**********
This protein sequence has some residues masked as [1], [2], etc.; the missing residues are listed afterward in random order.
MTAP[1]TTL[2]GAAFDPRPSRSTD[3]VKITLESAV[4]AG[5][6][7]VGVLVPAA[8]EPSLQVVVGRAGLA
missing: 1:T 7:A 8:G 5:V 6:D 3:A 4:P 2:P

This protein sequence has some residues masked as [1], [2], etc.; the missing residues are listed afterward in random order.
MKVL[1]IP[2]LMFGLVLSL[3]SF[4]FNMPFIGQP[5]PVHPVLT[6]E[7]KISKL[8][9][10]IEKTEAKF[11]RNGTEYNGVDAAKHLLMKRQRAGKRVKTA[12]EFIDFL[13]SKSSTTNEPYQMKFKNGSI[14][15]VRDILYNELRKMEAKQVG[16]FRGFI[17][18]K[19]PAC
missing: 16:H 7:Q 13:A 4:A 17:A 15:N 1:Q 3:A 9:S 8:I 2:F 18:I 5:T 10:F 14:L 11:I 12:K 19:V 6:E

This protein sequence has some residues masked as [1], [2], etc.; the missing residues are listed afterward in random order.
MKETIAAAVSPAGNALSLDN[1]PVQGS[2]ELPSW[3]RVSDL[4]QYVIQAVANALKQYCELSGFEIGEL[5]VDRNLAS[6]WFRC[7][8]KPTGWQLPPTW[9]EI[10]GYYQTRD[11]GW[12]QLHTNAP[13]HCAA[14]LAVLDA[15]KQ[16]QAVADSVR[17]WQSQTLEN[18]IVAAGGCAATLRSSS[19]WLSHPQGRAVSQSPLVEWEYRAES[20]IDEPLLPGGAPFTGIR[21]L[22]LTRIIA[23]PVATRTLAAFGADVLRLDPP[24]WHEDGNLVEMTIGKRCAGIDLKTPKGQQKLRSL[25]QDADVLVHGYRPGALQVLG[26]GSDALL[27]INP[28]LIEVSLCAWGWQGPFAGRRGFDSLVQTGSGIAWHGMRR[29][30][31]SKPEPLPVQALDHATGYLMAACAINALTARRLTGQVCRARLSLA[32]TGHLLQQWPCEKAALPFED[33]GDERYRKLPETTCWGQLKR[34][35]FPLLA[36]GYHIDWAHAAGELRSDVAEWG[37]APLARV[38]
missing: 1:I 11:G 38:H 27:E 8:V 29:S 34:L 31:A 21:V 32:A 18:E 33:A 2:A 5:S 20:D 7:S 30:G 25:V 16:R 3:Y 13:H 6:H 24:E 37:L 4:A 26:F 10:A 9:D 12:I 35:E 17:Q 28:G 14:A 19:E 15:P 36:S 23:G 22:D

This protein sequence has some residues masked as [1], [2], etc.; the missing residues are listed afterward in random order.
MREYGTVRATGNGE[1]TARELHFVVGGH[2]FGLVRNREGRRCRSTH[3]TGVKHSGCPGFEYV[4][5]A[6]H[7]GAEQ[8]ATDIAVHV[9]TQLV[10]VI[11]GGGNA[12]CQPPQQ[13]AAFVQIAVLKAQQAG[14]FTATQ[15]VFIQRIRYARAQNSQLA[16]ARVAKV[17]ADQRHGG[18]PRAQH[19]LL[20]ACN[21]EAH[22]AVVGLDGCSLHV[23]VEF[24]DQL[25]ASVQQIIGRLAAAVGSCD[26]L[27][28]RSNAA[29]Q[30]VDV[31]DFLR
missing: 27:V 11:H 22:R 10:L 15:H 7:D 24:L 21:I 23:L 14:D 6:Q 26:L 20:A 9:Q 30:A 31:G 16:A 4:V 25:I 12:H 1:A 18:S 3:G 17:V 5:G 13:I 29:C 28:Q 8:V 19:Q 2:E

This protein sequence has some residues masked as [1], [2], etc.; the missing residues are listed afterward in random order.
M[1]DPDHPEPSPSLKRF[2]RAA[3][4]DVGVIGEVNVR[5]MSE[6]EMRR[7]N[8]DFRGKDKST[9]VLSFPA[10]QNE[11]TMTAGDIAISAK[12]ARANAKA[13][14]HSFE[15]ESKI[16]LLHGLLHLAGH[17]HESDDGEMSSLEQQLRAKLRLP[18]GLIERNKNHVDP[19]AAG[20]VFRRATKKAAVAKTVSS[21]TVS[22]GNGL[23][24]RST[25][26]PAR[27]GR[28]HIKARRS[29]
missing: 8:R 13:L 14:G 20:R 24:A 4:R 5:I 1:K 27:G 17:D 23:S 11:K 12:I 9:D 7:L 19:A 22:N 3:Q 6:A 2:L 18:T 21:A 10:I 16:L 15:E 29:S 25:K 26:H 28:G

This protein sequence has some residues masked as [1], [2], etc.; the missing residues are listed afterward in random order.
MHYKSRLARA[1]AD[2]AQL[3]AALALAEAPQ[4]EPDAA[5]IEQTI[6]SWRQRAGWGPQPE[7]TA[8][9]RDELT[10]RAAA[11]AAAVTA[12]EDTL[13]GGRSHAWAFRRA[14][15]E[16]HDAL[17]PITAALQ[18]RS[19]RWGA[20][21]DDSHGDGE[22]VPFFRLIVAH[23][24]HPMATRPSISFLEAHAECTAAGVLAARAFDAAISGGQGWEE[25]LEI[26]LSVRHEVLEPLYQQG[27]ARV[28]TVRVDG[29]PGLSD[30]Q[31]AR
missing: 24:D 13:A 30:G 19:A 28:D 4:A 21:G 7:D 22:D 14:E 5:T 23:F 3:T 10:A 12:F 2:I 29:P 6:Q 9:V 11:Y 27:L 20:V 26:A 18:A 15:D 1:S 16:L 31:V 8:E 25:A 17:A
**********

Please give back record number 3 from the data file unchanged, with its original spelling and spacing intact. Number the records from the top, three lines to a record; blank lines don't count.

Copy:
This protein sequence has some residues masked as [1], [2], etc.; the missing residues are listed afterward in random order.
MKETIAAAVSPAGNALSLDN[1]PVQGS[2]ELPSW[3]RVSDL[4]QYVIQAVANALKQYCELSGFEIGEL[5]VDRNLAS[6]WFRC[7][8]KPTGWQLPPTW[9]EI[10]GYYQTRD[11]GW[12]QLHTNAP[13]HCAA[14]LAVLDA[15]KQ[16]QAVADSVR[17]WQSQTLEN[18]IVAAGGCAATLRSSS[19]WLSHPQGRAVSQSPLVEWEYRAES[20]IDEPLLPGGAPFTGIR[21]L[22]LTRIIA[23]PVATRTLAAFGADVLRLDPP[24]WHEDGNLVEMTIGKRCAGIDLKTPKGQQKLRSL[25]QDADVLVHGYRPGALQVLG[26]GSDALL[27]INP[28]LIEVSLCAWGWQGPFAGRRGFDSLVQTGSGIAWHGMRR[29][30][31]SKPEPLPVQALDHATGYLMAACAINALTARRLTGQVCRARLSLA[32]TGHLLQQWPCEKAALPFED[33]GDERYRKLPETTCWGQLKR[34][35]FPLLA[36]GYHIDWAHAAGELRSDVAEWG[37]APLARV[38]
missing: 1:I 11:G 38:H 27:E 8:V 29:S 34:L 31:A 21:V 32:A 18:E 33:A 2:A 5:S 20:D 7:S 30:G 25:V 16:R 3:Y 13:H 6:H 24:E 37:L 4:A 26:F 10:A 9:D 12:I 35:E 17:Q 28:G 14:A 19:E 15:P 36:S 23:G 22:D